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Excess TV Campaign Ad Impressions: Too Much of a Good Thing?

July 3rd, 2019   ||    by Charlene Weisler

One of the dark secrets of television advertising is the ad impressions waste that occurs in a campaign. Waste is defined as impressions that reach the wrong audience or reach those who have already been over-exposed to the ad. When an advertiser targets adults 18–49, for example, there is a good chance they will also inadvertently reach both older and younger viewers in their media mix.

A recent study reported in MediaPost found that more than half of a typical campaign’s TV ad impressions are wasted. Although that’s a large percentage, impressions waste is not always bad and can actually be beneficial. Here’s why.

The Current Posting System Is Antiquated

The current method of ascribing target audiences for campaigns is age and gender, and not all 18–49s are alike, nor should 50+-year-olds be dismissed. By accepting a certain level of so-called waste, advertisers may reach audiences primed for their products and services that were previously ignored.

Targeted Segmentations Can Convert Swing Consumers

Even those advertisers who are not relying on age/gender proxies and instead use targeted segmentations can benefit from waste. Targeted segmentations speak to those who have a high propensity to purchase or may already be purchasers. But what about swing consumers? There is a value to exposing your message to those who may be on the fence or are open to hearing different messaging. Think about the Democratic candidates appearing on Fox News, as reported by The Hill. Sure, there will be those viewers who are not open to the messaging, but there are some who might be.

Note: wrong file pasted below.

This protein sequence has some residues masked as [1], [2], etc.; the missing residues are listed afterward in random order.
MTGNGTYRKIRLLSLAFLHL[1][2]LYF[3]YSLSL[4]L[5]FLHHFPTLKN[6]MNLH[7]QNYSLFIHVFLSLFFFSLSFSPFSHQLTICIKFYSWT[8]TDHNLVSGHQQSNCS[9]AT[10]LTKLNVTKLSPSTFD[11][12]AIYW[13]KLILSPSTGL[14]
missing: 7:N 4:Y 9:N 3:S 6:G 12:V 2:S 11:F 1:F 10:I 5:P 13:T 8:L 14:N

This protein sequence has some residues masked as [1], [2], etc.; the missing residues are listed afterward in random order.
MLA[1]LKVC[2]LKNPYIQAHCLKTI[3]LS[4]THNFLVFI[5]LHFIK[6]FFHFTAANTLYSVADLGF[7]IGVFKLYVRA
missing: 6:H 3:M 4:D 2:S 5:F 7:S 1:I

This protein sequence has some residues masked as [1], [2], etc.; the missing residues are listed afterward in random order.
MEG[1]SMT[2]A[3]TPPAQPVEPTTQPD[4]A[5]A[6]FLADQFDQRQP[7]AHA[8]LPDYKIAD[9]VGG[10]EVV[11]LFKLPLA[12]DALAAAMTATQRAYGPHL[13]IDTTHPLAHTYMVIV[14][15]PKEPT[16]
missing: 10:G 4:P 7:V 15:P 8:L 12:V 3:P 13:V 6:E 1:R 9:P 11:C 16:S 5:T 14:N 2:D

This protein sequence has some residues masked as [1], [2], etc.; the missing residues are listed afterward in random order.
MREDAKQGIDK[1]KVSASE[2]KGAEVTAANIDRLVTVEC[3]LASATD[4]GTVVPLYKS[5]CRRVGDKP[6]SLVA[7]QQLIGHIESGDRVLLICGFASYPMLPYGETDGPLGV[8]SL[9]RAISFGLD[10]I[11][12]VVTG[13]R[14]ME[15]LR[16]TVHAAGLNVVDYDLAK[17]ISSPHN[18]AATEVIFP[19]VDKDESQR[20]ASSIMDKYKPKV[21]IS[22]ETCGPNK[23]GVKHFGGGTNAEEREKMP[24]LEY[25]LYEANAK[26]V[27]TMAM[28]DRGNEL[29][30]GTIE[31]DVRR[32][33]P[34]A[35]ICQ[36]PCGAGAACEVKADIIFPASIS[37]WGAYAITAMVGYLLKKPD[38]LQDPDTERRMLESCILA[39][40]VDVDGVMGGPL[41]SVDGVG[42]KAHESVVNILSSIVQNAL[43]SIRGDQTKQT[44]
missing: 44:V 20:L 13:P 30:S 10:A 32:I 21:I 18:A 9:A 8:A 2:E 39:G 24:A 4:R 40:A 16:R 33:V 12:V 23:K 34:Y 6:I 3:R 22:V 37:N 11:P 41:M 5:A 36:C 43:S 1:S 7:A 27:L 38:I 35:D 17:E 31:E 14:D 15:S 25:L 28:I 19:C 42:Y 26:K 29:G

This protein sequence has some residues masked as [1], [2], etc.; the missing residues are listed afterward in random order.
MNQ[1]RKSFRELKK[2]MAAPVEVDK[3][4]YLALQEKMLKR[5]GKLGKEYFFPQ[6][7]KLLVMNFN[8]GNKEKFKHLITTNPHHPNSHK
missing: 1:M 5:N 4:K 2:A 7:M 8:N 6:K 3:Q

Effective Reach Levels Are Not as Low as They Used to Be

In a landscape of increasing distraction and multi-platform devices that have different quality levels of exposure, the theory that three ad impressions are enough has been debunked in several studies. A study reported in New Neuromarketing found that 10 exposures are needed to effectively influence consumers’ attitudes toward a brand: “You have to get into their brain to really create attitude changes. Multiple exposures of a clear message can cause a transfer of information to long term memory, which in turn affects consumer attitudes.”

The most efficient way of capitalizing on impressions waste is with media that offers both targeted opportunities, such as a local presence, and a certain level of mass reach, as is the case with television. Savvy marketers who understand the targeting complexities and consumer evolution in the media ecosystem shouldn’t worry about ad impressions waste but should instead find ways to maximize its value.

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